March 29, 2009

Seeking a voice on group homes

It is disappointing to see continued misrepresentation of neighborhoods' opposition to the group home legislation before the City Council ("Treatment centers part of the solution," letters, March 22). We are not anti drug rehabilitation or group home operations; we are pro communities having a voice in the establishment of these facilities, many of which are run as for-profit businesses, in our neighborhoods.

We can all agree that there is a need for group homes; however, this flawed legislation would create more problems than it would solve. There is a mistaken belief that if a group home or drug rehabilitation facility is licensed, there is adequate oversight to protect the residents of the facility and the community. The city and state do not have central points of contact when neighbors have issues with group homes and in fact continually fail to inspect facilities regularly, leaving communities and residents open to exploitation and abuse.

The lack of protection offered to group home residents and the wider community is the issue that must be addressed before we give the operators carte blanch to open these facilities at will.

Kenneth W. Lockie, Baltimore

The writer is president of the Lauraville Improvement Association.

Gun bill won't help victims of abuse

The rationale of legislation in the General Assembly to confiscate guns in domestic violence situations may be obvious, but the fundamentals it is based upon are seriously flawed ("House OKs taking gun with protective orders," March 18). It presumes that an abuser under a final restraining order will surrender all guns and not hide any, will not go ahead and use the gun before it is taken, or will not obtain one via illegal means. It also assumes that a murder will not be committed by other means.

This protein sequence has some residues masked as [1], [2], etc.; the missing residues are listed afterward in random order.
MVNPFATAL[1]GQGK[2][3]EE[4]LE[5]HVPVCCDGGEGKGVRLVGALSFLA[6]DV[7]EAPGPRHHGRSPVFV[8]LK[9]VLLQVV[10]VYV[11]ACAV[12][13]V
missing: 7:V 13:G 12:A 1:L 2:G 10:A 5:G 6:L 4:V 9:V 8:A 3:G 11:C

When abusers are determined to take the life of a former partner, this bill will be no more effective at stopping a potential murder than waving the protective order in front of their faces before they pull the trigger. Violent criminals understand only one thing: brute force. When innocents are attacked, the only thing that will save them is the threat or use of lethal force.

James Mullen, White Hall

No 'victory' in order that diminishes life

The writer of the letter "Moved by removal of stem cell ban" (March 25) states that embryonic stem cell research is conducted on frozen eggs. The truth is that it is performed on human beings.

So like her, I too was moved to tears to see President Barack Obama sign the executive order - because it designates a group of Americans as nothing more than research material. For all those celebrating this "victory" for science, I'd offer a word of caution: If we let the government decide that one group of citizens doesn't have the right to life, it can easily designate other groups as well.

Jon Shoemaker, Columbia

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